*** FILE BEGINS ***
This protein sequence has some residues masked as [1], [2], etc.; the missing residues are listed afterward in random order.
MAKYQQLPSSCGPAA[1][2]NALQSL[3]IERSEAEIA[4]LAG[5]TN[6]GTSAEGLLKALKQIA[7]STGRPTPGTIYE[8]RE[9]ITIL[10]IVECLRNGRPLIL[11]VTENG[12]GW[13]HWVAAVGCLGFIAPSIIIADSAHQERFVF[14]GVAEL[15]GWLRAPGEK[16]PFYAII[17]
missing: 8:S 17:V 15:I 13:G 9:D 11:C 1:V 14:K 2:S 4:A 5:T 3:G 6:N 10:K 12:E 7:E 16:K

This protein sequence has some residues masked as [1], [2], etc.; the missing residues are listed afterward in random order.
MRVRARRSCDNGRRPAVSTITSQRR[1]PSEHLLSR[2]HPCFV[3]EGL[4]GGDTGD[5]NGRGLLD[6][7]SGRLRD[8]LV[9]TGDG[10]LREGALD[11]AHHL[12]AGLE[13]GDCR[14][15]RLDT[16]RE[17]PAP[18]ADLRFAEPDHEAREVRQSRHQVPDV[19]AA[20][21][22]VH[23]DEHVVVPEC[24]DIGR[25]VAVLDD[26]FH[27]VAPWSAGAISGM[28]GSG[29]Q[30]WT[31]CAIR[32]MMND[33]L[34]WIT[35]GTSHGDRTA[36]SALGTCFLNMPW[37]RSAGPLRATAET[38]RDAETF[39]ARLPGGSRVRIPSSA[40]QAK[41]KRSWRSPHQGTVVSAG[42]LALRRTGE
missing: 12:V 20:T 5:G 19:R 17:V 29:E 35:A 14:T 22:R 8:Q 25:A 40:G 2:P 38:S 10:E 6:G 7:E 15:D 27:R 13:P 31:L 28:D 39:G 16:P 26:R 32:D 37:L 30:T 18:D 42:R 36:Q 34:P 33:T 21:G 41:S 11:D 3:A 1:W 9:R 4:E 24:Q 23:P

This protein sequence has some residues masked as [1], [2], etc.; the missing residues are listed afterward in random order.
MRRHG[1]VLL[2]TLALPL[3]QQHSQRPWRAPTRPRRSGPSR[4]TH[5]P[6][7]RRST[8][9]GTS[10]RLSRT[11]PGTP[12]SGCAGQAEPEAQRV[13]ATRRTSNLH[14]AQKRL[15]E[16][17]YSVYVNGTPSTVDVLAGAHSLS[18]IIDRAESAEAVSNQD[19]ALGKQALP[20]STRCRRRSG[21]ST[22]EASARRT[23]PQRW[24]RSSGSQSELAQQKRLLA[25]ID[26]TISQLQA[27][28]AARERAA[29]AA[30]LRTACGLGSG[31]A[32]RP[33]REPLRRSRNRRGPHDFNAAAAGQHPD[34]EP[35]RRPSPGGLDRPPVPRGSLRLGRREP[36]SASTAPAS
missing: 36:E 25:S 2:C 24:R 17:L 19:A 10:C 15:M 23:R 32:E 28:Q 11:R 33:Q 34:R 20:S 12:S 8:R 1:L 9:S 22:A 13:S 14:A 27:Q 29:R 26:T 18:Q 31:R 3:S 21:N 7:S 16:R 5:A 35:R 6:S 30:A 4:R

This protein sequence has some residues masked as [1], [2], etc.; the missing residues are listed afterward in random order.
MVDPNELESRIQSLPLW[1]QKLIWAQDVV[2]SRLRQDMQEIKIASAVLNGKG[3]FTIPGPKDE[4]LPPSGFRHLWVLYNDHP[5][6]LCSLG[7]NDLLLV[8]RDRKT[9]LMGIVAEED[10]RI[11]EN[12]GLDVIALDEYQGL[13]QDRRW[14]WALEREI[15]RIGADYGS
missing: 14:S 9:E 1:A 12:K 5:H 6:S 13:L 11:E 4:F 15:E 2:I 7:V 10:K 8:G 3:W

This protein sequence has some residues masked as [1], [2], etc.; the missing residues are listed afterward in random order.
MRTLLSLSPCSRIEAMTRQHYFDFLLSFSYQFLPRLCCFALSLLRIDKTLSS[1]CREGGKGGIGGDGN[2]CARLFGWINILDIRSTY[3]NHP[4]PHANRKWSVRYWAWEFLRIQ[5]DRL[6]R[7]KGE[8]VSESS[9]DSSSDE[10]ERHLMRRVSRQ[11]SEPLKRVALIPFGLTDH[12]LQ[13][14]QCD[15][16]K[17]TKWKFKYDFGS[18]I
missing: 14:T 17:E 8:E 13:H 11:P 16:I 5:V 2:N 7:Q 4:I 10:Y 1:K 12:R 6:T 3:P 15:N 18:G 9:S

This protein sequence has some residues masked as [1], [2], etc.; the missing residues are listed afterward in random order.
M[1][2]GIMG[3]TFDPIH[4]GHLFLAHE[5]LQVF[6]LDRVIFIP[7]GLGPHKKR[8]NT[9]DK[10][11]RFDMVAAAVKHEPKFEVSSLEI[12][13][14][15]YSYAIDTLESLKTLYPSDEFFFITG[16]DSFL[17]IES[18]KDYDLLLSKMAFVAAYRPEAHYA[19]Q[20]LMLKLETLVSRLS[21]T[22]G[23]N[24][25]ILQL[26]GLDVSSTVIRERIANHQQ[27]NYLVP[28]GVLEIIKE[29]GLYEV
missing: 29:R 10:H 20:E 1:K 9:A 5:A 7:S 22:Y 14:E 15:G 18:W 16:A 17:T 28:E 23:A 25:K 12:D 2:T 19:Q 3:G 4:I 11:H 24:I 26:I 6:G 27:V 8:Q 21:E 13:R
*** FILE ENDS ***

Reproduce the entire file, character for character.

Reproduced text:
This protein sequence has some residues masked as [1], [2], etc.; the missing residues are listed afterward in random order.
MAKYQQLPSSCGPAA[1][2]NALQSL[3]IERSEAEIA[4]LAG[5]TN[6]GTSAEGLLKALKQIA[7]STGRPTPGTIYE[8]RE[9]ITIL[10]IVECLRNGRPLIL[11]VTENG[12]GW[13]HWVAAVGCLGFIAPSIIIADSAHQERFVF[14]GVAEL[15]GWLRAPGEK[16]PFYAII[17]
missing: 8:S 17:V 15:I 13:G 9:D 11:C 1:V 14:K 2:S 4:A 5:T 3:G 6:N 10:K 12:E 7:E 16:K

This protein sequence has some residues masked as [1], [2], etc.; the missing residues are listed afterward in random order.
MRVRARRSCDNGRRPAVSTITSQRR[1]PSEHLLSR[2]HPCFV[3]EGL[4]GGDTGD[5]NGRGLLD[6][7]SGRLRD[8]LV[9]TGDG[10]LREGALD[11]AHHL[12]AGLE[13]GDCR[14][15]RLDT[16]RE[17]PAP[18]ADLRFAEPDHEAREVRQSRHQVPDV[19]AA[20][21][22]VH[23]DEHVVVPEC[24]DIGR[25]VAVLDD[26]FH[27]VAPWSAGAISGM[28]GSG[29]Q[30]WT[31]CAIR[32]MMND[33]L[34]WIT[35]GTSHGDRTA[36]SALGTCFLNMPW[37]RSAGPLRATAET[38]RDAETF[39]ARLPGGSRVRIPSSA[40]QAK[41]KRSWRSPHQGTVVSAG[42]LALRRTGE
missing: 12:V 20:T 5:G 19:R 17:V 29:E 35:A 14:T 22:R 8:Q 25:A 40:G 2:P 38:S 10:E 6:G 7:E 15:D 27:R 13:P 31:L 28:D 39:G 16:P 26:R 32:D 37:L 30:T 18:D 42:R 36:Q 34:P 33:T 21:G 41:S 11:D 3:A 1:W 9:R 4:E 24:Q 23:P

This protein sequence has some residues masked as [1], [2], etc.; the missing residues are listed afterward in random order.
MRRHG[1]VLL[2]TLALPL[3]QQHSQRPWRAPTRPRRSGPSR[4]TH[5]P[6][7]RRST[8][9]GTS[10]RLSRT[11]PGTP[12]SGCAGQAEPEAQRV[13]ATRRTSNLH[14]AQKRL[15]E[16][17]YSVYVNGTPSTVDVLAGAHSLS[18]IIDRAESAEAVSNQD[19]ALGKQALP[20]STRCRRRSG[21]ST[22]EASARRT[23]PQRW[24]RSSGSQSELAQQKRLLA[25]ID[26]TISQLQA[27][28]AARERAA[29]AA[30]LRTACGLGSG[31]A[32]RP[33]REPLRRSRNRRGPHDFNAAAAGQHPD[34]EP[35]RRPSPGGLDRPPVPRGSLRLGRREP[36]SASTAPAS
missing: 36:E 25:S 2:C 24:R 17:L 19:A 10:C 15:M 23:R 32:E 28:Q 11:R 33:Q 34:R 20:S 12:S 8:R 1:L 9:S 22:A 13:S 14:A 27:Q 29:R 26:T 18:Q 31:R 3:S 21:N 7:S 16:R 5:A 35:R 6:S 30:A 4:R

This protein sequence has some residues masked as [1], [2], etc.; the missing residues are listed afterward in random order.
MVDPNELESRIQSLPLW[1]QKLIWAQDVV[2]SRLRQDMQEIKIASAVLNGKG[3]FTIPGPKDE[4]LPPSGFRHLWVLYNDHP[5][6]LCSLG[7]NDLLLV[8]RDRKT[9]LMGIVAEED[10]RI[11]EN[12]GLDVIALDEYQGL[13]QDRRW[14]WALEREI[15]RIGADYGS
missing: 14:S 9:E 1:A 12:K 5:H 6:S 13:L 11:E 4:F 15:E 2:I 7:V 10:K 8:G 3:W

This protein sequence has some residues masked as [1], [2], etc.; the missing residues are listed afterward in random order.
MRTLLSLSPCSRIEAMTRQHYFDFLLSFSYQFLPRLCCFALSLLRIDKTLSS[1]CREGGKGGIGGDGN[2]CARLFGWINILDIRSTY[3]NHP[4]PHANRKWSVRYWAWEFLRIQ[5]DRL[6]R[7]KGE[8]VSESS[9]DSSSDE[10]ERHLMRRVSRQ[11]SEPLKRVALIPFGLTDH[12]LQ[13][14]QCD[15][16]K[17]TKWKFKYDFGS[18]I
missing: 14:T 17:E 8:E 13:H 11:P 16:I 5:V 2:N 7:Q 4:I 10:Y 1:K 12:R 6:T 3:P 15:N 18:G 9:S

This protein sequence has some residues masked as [1], [2], etc.; the missing residues are listed afterward in random order.
M[1][2]GIMG[3]TFDPIH[4]GHLFLAHE[5]LQVF[6]LDRVIFIP[7]GLGPHKKR[8]NT[9]DK[10][11]RFDMVAAAVKHEPKFEVSSLEI[12][13][14][15]YSYAIDTLESLKTLYPSDEFFFITG[16]DSFL[17]IES[18]KDYDLLLSKMAFVAAYRPEAHYA[19]Q[20]LMLKLETLVSRLS[21]T[22]G[23]N[24][25]ILQL[26]GLDVSSTVIRERIANHQQ[27]NYLVP[28]GVLEIIKE[29]GLYEV
missing: 29:R 10:H 20:E 1:K 9:A 5:A 7:S 22:Y 14:E 15:G 18:W 16:A 17:T 28:E 23:A 25:K 12:D 2:T 19:Q 3:G 4:I 11:H 24:I 26:I 6:G 27:V 8:Q 21:E 13:R